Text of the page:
5 Reasons We Miss Slam Dunks While Bowhunting

If you’ve never missed while bowhunting then you haven’t been hunting long or, the author asserts, perhaps you’re good at telling tales. Missing is part of bowhunting but so is learning why we did it and how to avoid the problem in the future.

Any whitetail bowhunter who tells you he has never missed a shot is either lying or has not been bowhunting all that long. All of us have blown a slam dunk shot at some point in our lives. After wiping the egg off our faces, we then ask ourselves how it could have happened.

Here are the five top reasons most archers pooch that easy shot, and how to avoid these mistakes this fall.

1. Lack of Practice
How many of your buddies grab their archery equipment the weekend before they plan to go hunting, give it a quick once-over, and head out? We don’t all fall in this category, but some archers do. Many of them miss easy shots.

A serious deer hunter knows how critical it is to shoot arrows prior to hunting season. This is important for so many reasons, including making sure the bow is tuned and shooting broadheads perfectly, that your sights are dead-on, and that your muscles are back in shape after a long summer.

It is also imperative to practice shooting the same way you’ll be hunting. That means from an elevated platform if you hunt from a tree stand, or from a stool if you hunt from a ground blind. It means putting on big, bulky hunting clothes — including your tree stand safety harness — and practicing reaching up and getting your bow off the hook, attaching your release, drawing, picking a spot, aiming and making the shot.

WATCH: Bowhunting is a Game of Angles

2. Equipment Malfunction
Here comes a deer. You get ready to shoot. Then something goes awry. Maybe the tube that straightens your peep sight pops off. Perhaps the arrow nock gets turned, causing a fletch to nick the rest. Or maybe the peep slides up the bowstring just a smidge when you draw, making the arrow impact a little low. It could be that the arrow makes a horrible screeching noise as it is drawn across the rest. Whatever happens, in bowhunting it’s the little things that allow deer to keep their scalps.

That’s why it is so important to check over everything connected to your bow and arrow set-up to make sure it is all in A-1 shape before leaving the house. The time to do this is well before the season, so any repairs or replacements can be made in time to hunt.

3. Passing the First Good Shot
You spot a deer heading for your stand, and do the mental math: “OK, if he keeps coming, he’ll get to that spot 20 yards out and I can smash him.”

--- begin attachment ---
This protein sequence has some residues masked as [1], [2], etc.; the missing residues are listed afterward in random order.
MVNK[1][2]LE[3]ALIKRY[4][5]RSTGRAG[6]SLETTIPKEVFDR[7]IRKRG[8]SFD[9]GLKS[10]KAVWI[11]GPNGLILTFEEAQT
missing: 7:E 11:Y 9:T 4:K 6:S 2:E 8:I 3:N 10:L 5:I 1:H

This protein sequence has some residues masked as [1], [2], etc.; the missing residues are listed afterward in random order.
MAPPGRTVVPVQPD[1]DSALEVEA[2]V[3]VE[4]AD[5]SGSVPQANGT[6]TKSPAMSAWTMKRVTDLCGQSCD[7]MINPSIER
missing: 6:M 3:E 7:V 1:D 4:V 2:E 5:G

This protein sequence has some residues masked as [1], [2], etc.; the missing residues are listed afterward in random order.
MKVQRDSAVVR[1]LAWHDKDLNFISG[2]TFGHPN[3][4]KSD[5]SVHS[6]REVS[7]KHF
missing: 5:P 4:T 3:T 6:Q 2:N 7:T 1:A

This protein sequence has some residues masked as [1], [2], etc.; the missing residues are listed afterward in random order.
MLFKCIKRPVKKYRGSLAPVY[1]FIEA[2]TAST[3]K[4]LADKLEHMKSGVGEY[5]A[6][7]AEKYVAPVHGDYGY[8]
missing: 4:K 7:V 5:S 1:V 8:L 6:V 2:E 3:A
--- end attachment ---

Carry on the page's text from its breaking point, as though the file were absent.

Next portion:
You pass up a 30-yard broadside shot, and maybe that quartering-away shot at 25 yards. Then, before the deer comes closer, something happens. He changes course. Another deer appears and draws him behind brush too thick to shoot through. Or, even worse, he gets to 15 yards and his radar finds you as you start to draw. All these, and more, have cost me deer of all shapes and sizes.

Now I have two basic rules when it comes to when to shoot: No. 1 is to take the first good shot a deer gives me within 35 yards. No. 2 is do not let a deer get closer than 20 yards.

WATCH: Sit or Stand When Shooting from a Treestand?

4. Poor Shooting Form
To shoot a consistently precise arrow, archers must maintain proper shooting form — regardless of the situation. That means keeping your bow arm’s elbow slightly bent, your anchor point the same every time, and bending at the waist when shooting downhill.

This form must be maintained even if you are required to twist your torso at an odd angle to take a shot at a deer that is off to the side or even directly behind your stand. You might have to rotate at the torso and bend or lean to clear limbs. To be able to do this, you must practice it.

5. Loss of Concentration
The best deer hunters I know can multi-task with ease. When they decide it’s time to shoot something, they have the ability to make things slow down in their minds. While focusing on the target animal, they also know where all the other deer are and what those animals are doing. They anticipate what is going to happen, and thus are able to know precisely when to draw and release. They pick a spot on the deer’s chest and burn a hole through it with their eyes as they aim. They concentrate on follow-through, not allowing their bow arm to drop away too quickly.

Never Miss Again?
Misses are part of archery. However, eliminate these five gaffes from your game, and chances are good you’ll be eating backstrap this year, and not tag soup.

 

 

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